Physician Teah Martin Bayless '97, a resident at Duke University Medical Center in the Department of Community and Family Medicine, is part of an innovative program that trains family doctors to be community leaders. "It's an interesting way of thinking further about barriers to health care," she says. "It's community-minded and community-engaged." The program teaches preventive strategies, instead of simply telling a patient that he or she is overweight, Bayless explains. With a current group of severely diabetic patients, for example, Bayless says the residents talk with them at length about their lives. "Some of them can barely afford to put food on their table, so we link them up with the local food bank," she says. "It's a nontraditional approach that is aimed at solving problems, not just identifying them."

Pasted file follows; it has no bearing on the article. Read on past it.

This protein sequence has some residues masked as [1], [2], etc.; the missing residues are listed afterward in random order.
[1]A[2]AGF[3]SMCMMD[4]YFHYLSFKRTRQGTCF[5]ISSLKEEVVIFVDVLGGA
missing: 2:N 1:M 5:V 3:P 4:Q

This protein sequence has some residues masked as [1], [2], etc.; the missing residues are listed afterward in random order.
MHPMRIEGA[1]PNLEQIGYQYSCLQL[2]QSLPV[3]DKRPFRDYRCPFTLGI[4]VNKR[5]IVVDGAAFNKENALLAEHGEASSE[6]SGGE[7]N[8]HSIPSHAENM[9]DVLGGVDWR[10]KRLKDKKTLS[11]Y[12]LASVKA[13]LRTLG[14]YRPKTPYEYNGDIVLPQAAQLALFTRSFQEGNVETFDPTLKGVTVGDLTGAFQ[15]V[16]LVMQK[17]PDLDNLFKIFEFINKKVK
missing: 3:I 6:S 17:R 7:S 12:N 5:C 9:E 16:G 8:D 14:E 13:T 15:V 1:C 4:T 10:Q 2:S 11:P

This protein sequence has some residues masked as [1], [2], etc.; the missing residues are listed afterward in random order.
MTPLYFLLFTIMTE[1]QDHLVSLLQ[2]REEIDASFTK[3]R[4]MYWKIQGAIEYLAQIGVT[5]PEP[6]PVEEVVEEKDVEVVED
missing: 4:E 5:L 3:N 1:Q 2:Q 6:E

Growing up in South Boston, Virginia, Bayless always knew she wanted to study medicine and help people. Hollins' small science classes and caring professors made a critical difference. "Hollins faculty members are some of your best cheerleaders," she says. Before going to medical school, she worked for the American Red Cross, Boys and Girls Clubs of America, and the YMCA. "All of this work was community-minded, and it actually prepared me for medical school later on," she says. "Now I have a different level of maturity and experience, and I can see the big picture." Her goal now, she says, is to blend medicine and community outreach.
In addition to managing the challenges of medical school, Bayless is also the mother of triplets, born in September 2011.